Uh oh, their pre-workout is kicking in
At times you may even find yourself enjoying a particular level well enough that you’ll want to replay it for a higher score, with the game even rewarding you with a full allotment of EXP for doing so. My first instinct was that I could theoretically replay older levels across all their difficulties, then return to my current game progress a great deal stronger – like grinding your Pokémon before a gym battle. But it became readily apparent this was no secret – the game doesn’t care if you want to grind its content. Within the upgrade area, I even noticed a handy little button that would let me reset my build progress at any time. This would return every single point of experience I had ever spent, and I could go hog wild trying something else. Gungrave isn’t about rigid investment – it wants you to have fun, dammit. Want to dump every point into gun damage? Go for it. Want to become an immovable wall of bullshit and melee folks to death with your coffin? All gravy.
I liken the game’s replayability to somewhat like a racing game – you familiarise yourself with the turns and obstacles, and when you replay you push for a better time. You know that the hairpin is coming up, so slam on the handbrake and flank a bunch of squishy nerds for a huge boost to your beat count. There is a jump after this slalom so keep a demolition charge ready to clear a huge room of beefy buggers. You get into the rhythm of the game and know exactly what notes to hit when – it’s like jazz baby. I mean racing. Jazz racing.
Speaking of jazz – the game has a soundtrack that travels the full gamut of rocking video game music, utilising everything from crazy electro synth to electric strings and even face melting saxophone wails. This is all courtesy of Shibata Tetsuya (known for his work on Devil May Cry) and masterfully pairs with the power fantasy on offer. The sheer attitude that comes through during firefights, boss encounters and even the fucking level-up screen is palpable – you feel like your mission is to end bad guys and rock the hell out. I do find myself a little confused by some of the more demure tracks in the game having such high real estate in earlier levels, the dissonance between them and the action tracks being a real hefty swing from zero to eleven at a moment’s notice – but this rectifies well before the midway point.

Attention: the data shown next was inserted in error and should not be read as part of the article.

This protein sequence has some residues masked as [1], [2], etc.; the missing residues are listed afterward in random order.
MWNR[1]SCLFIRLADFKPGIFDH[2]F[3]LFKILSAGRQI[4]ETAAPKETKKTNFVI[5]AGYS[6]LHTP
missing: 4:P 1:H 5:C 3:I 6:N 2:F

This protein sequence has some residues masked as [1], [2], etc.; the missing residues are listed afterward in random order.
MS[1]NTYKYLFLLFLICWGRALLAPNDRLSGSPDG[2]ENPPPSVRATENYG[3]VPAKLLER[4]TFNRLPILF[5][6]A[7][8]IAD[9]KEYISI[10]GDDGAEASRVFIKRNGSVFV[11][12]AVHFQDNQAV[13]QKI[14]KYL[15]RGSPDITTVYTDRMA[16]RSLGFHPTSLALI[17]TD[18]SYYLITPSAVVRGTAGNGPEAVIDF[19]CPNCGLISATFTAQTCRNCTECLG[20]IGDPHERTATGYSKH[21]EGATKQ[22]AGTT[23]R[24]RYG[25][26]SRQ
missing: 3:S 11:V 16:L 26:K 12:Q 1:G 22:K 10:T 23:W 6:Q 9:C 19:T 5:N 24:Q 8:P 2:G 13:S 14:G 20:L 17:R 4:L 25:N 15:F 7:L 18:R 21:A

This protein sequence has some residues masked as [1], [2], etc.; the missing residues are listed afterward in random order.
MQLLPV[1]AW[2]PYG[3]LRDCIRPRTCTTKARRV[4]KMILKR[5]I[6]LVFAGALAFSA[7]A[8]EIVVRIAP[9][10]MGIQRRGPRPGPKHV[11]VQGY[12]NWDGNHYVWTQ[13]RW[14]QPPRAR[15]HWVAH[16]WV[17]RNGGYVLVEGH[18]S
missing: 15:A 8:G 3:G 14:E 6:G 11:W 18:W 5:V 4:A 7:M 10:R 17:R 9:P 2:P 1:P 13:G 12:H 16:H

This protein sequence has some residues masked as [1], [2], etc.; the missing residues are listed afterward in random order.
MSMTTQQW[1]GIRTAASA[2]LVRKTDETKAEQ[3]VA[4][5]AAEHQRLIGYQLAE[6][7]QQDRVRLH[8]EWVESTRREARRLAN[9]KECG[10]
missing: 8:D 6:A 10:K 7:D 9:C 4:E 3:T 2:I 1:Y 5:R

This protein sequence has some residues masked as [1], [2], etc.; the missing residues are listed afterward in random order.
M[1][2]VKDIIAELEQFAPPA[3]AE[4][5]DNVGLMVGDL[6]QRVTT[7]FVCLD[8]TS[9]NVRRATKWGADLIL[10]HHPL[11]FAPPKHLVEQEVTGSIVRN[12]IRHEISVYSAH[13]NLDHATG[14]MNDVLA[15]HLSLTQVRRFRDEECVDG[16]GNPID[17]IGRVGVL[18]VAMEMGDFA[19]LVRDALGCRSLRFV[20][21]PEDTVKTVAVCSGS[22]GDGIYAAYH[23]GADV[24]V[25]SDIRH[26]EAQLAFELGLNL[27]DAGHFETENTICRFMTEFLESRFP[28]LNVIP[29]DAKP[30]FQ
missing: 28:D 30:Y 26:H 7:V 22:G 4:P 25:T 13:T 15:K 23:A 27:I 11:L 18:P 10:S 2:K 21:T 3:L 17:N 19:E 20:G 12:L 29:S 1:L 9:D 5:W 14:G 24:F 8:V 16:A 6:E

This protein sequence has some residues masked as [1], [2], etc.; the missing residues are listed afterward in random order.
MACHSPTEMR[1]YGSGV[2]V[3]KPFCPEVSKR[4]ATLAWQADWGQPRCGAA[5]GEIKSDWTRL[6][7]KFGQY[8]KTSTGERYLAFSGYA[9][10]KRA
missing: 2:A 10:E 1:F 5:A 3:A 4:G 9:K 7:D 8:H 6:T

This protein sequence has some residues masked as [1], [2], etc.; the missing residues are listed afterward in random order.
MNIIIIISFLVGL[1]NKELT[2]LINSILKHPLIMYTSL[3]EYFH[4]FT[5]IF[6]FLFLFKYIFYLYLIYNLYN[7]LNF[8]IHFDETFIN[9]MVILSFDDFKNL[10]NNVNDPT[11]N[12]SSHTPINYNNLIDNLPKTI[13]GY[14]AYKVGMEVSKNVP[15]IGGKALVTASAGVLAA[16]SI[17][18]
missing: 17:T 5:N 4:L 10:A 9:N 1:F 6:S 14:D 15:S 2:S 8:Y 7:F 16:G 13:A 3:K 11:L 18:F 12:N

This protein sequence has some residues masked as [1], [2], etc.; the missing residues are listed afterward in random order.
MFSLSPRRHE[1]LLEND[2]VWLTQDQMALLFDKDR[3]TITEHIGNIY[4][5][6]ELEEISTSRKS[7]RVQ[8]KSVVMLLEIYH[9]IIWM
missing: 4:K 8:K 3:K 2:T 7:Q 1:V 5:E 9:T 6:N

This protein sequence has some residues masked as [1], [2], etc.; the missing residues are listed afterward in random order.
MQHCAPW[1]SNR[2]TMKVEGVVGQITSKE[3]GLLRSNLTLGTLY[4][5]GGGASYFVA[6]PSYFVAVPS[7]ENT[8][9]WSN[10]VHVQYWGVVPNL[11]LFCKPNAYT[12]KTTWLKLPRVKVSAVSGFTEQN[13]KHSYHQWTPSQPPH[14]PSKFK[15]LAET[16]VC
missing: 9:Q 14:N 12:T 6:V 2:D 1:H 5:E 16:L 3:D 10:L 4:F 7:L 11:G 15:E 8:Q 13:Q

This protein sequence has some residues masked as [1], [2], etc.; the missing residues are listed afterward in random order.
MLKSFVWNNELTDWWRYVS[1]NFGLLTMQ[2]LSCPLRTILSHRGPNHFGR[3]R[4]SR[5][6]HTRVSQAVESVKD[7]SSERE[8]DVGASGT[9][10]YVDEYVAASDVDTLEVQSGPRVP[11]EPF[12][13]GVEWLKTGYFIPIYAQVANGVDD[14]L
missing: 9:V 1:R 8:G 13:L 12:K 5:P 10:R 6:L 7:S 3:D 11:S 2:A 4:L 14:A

Nobody told Grave about firing mortars indoors
It’s not all classic gravy however. There is still a hefty amount of jank within the gameplay – but it’s not overtly upsetting jank. The same breath that curses how you can get stunlocked by missile hits also wants to praise how the window to missile parry with your melee attack is a mile wide. One moment you are annoyed that jumping over a railing seems to sequence break an encounter – the very next instant you are elated that your discovery has put you behind a huge swathe of goons who are now single-filing their way into your bullet buffet. And the fact that using a demolition shot gives you a bucket of invincibility frames means boss encounters are handled a whole new way once that discovery is made. It’s a game made with passion by a group of people who deeply care about the subject matter, and its imperfections are mere burrs on an otherwise smooth surface. One could argue that more sections with the other characters would be appreciated, or that perhaps a jukebox menu option to jam out to the soundtrack unimpeded would be amazing – but these are minor gripes.
I can imagine anyone who plays the game for 10 minutes might find themselves wondering where the gameplay could go from there. The very nature of Gungrave is that it takes a shallow concept, and deepens it via player choice – encouraging opportunities to craft your own power fantasy. It’s likely that no two people will have an identical playthrough experience, and that is exciting to me. It’s like playing freeform jazz, but eventually your trumpet has buttons for a flamethrower or a deathbeam. It isn’t a game that has come to sit at the AAA table and exchange blows with the likes of Elden Ring, it has simply blown the dust off of a delicious niche that I am sad was forgotten all too quickly, and for that it deserves proper commendation.
Reviewed on PS5 // Review code supplied by publisher
- Prime Matter
- PS5 / PS4 / Xbox Series X|S / Xbox One / PC
- November 22, 2022